The Kite Runner spoke to me on two levels. It’s a wonderful story about character, what it means to be human, how to live with decisions we make, overcoming guilt, forgiveness, and things of that nature. Amir and the people around him are wonderfully flawed characters, full of hypocrisy and tragedy trying to make a place in the world. I could appreciate this aspect of the story because it’s real. Amir is human and not really likeable at all. After all, people are terrible and imperfect. Hearing his story as he narrated was a conflict in itself because I wanted to smack him a few times for not doing the right thing, but I also sort of understood him and why he did the thing he did.
The Kite Runner was fantastic in terms of telling the story of Afghanistan. A movie review from Express Milwaukee says,
“The Kite Runner's portrayal of the country before the Soviet invasion is accurate; its depiction of life within an exiled ethnic community in America is nuanced and true. It also nails the casual and not-so-casual cruelty of childhood. The Kite Runner offers a realistically bleak vision of Afghanistan under the Taliban as a place where civilization was encouraged to fall into ruin. The zealous gunmen imprisoned women in burkhas, imposed a narrow interpretation of Islam on the Muslim population and tried to outlaw the human spirit. They even banned kite flying.”This aspect of the story was fascinating for me. Because the fictional book is accurate in terms of the country, I felt like I learned a lot about a life I wouldn’t otherwise know anything about. I really like when fiction can take me places and teach me things and The Kite Runner certainly does that. I feel like for this reason alone, it’s worth the read, especially here in America, where most of our judgment and understanding comes from how the country is now rather than what the people were like before it got so bad. I think it is one of those books that tries to reach out and bridge the gap and tell us that in the end, we are all the same and we are all human and I can respect that.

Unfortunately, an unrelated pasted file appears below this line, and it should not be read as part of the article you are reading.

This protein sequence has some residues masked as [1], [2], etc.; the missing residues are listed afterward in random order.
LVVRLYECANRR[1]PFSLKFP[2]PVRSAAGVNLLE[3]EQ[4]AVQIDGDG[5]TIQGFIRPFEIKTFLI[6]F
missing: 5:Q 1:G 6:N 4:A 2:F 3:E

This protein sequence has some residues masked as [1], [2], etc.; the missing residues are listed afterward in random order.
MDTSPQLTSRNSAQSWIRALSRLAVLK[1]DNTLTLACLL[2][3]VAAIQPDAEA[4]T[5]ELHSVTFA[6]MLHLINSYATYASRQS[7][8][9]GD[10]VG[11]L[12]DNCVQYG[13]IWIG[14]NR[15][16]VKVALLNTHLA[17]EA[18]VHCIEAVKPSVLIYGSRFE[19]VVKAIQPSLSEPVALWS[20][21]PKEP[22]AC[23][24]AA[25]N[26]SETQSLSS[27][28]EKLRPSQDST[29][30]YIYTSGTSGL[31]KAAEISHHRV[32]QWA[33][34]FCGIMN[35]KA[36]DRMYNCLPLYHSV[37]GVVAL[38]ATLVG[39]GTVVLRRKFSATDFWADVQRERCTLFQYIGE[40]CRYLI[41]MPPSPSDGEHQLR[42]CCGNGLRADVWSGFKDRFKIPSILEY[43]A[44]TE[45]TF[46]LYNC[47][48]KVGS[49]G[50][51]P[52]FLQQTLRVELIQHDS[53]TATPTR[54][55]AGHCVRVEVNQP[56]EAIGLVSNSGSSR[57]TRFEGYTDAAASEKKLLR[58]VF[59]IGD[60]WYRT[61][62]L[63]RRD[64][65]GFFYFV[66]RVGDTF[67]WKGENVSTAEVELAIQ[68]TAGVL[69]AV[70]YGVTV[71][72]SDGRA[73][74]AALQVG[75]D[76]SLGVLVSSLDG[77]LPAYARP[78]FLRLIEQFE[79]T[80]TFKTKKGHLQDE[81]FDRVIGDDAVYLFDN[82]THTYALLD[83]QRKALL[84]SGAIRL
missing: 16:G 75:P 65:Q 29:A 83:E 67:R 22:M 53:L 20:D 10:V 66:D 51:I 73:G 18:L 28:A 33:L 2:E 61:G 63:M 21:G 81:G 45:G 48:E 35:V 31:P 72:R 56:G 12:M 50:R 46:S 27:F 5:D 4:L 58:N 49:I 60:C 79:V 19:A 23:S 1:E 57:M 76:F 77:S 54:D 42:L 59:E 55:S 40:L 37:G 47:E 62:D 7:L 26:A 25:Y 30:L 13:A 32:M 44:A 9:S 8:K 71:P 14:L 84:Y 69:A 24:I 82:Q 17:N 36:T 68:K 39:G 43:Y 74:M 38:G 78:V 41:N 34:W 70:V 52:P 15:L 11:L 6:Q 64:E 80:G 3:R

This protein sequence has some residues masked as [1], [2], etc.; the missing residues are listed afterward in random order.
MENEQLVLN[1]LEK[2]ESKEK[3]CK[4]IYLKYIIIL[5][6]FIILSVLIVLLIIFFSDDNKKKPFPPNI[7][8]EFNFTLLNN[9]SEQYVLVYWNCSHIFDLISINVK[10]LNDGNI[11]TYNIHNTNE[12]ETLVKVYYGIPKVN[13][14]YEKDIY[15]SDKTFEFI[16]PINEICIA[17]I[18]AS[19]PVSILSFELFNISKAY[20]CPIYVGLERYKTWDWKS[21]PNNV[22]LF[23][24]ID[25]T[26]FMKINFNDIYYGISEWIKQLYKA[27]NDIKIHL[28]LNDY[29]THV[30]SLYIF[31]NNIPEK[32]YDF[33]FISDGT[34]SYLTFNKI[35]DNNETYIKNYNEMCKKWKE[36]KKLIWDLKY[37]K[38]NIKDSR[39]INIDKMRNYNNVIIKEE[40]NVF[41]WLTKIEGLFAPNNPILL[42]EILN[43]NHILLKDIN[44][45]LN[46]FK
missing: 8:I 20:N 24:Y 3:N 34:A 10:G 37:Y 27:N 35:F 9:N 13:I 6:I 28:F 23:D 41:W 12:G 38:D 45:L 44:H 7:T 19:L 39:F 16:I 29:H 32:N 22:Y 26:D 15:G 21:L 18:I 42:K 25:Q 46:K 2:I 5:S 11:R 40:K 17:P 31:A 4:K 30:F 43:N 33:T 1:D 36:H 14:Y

Despite the fact that this book resonated with me, I couldn’t rate it a full 5 stars because there were some things I didn’t like about it.